CREATE_NEW, // creating a new temp file

                       0,          // not overlapped index/O

                       NULL);

   

    if (hFile == INVALID_HANDLE_VALUE)

    {

        // Handle the error.

        printf("CreateFile() failed, error %d\n", GetLastError());

        return (1);

    }

 

      printf("CreateFile() is OK!\n");

 

    // Write some data to the file.

    DWORD dwNumBytesWritten = 0;

 

    for (int i=0; i<NUMWRITES; i++)

    {

        fSuccess = WriteFile(hFile,

                             TestData[i],

                             TESTSTRLEN,

                             &dwNumBytesWritten,

                             NULL);  // sync operation.

        if (!fSuccess)

        {

           // Handle the error.

           printf("WriteFile() failed, error %d\n", GetLastError());

           return (2);

        }

            else

                  printf("WriteFile() is OK!\n");

    }

 

    FlushFileBuffers(hFile);

 

    // Lock the 4th write-section. 

    // First, set up the Overlapped structure with the file offset required by LockFileEx(), three lines in to the file.

    OVERLAPPED sOverlapped;

    sOverlapped.Offset = TESTSTRLEN * 3;

    sOverlapped.OffsetHigh = 0;

 

    // Actually lock the file.  Specify exclusive access, and fail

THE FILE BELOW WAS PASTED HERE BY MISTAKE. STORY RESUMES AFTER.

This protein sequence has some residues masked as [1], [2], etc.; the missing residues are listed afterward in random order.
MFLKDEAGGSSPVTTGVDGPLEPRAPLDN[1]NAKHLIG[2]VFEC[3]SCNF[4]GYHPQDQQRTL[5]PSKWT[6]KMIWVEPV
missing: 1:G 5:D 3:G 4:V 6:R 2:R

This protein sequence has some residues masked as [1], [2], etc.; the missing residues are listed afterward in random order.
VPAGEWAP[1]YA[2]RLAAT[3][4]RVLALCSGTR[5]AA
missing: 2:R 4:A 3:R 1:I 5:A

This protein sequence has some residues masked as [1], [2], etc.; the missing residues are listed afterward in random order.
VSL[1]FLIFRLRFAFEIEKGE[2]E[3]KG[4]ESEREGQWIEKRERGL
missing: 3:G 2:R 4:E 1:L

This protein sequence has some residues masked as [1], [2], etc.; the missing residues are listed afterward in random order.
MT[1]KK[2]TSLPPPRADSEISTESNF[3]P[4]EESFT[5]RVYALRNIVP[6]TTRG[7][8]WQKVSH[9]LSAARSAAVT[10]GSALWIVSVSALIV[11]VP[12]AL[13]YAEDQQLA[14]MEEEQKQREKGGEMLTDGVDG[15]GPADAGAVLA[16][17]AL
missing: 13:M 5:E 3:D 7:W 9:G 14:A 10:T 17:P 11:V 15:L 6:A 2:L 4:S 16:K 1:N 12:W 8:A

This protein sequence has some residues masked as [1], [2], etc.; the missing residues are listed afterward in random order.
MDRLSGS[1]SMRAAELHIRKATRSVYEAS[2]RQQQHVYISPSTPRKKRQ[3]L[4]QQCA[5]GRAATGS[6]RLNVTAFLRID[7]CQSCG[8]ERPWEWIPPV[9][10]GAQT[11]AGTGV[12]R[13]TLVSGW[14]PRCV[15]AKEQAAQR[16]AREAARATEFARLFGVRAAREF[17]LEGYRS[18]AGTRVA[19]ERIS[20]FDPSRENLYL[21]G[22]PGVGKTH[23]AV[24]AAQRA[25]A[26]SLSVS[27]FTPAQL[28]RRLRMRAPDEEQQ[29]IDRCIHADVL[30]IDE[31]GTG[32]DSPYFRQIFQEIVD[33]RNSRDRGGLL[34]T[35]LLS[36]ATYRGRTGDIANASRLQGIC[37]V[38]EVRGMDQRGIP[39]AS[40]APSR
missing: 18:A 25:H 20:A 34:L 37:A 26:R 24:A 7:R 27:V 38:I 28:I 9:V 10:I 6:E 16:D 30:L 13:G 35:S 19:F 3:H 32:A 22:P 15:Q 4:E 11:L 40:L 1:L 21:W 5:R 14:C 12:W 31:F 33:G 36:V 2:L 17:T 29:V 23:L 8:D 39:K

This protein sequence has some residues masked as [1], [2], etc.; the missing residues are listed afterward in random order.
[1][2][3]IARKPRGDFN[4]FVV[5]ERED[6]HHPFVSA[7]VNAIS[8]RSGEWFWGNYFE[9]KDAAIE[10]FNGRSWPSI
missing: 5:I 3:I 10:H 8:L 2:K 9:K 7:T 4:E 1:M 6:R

// immediately if the lock cannot be obtained.

    fSuccess = LockFileEx(hFile,         // exclusive access,

                          LOCKFILE_EXCLUSIVE_LOCK |

                          LOCKFILE_FAIL_IMMEDIATELY,

                          0,             // reserved, must be zero

                          TESTSTRLEN,    // number of bytes to lock

                          0,

                          &sOverlapped); // contains the file offset

    if (!fSuccess)

    {

       // Handle the error.

       printf ("LockFileEx() failed, error %d\n", GetLastError());

       return (3);

    }

    else printf("LockFileEx() succeeded\n");

 

    /////////////////////////////////////////////////////////////////

    // Add code that does something interesting to locked section,  /

    // which should be line 4

    /////////////////////////////////////////////////////////////////

 

    // Unlock the file.

    fSuccess = UnlockFileEx(hFile,

                            0,             // reserved, must be zero

                            TESTSTRLEN,    // num. of bytes to unlock

                            0,

                            &sOverlapped); // contains the file offset

    if (!fSuccess)

    {

       // Handle the error.

       printf ("UnlockFileEx() failed, error %d\n", GetLastError());

       return (4);

    }

    else printf("UnlockFileEx() succeeded\n");

 

    // Clean up handles, memory, and the created file.

    fSuccess = CloseHandle(hFile);

    if (!fSuccess)

    {

       // Handle the error.

       printf ("CloseHandle failed, error %d\n", GetLastError());

       return (5);

    }

 

    fSuccess = DeleteFile(TEXT("datafile.txt"));

    if (!fSuccess)

    {

        // Handle the error.

       printf ("DeleteFile() failed, error %d\n", GetLastError());

       return (6);

    }

      else

            printf ("DeleteFile() is  OK!\n");

    return (0);

}

 

Build and run the project. The following screenshot is a sample output.

 

Deleting a File Program Example: A sample console program output in action

 

The Unicode version can be found in the download page.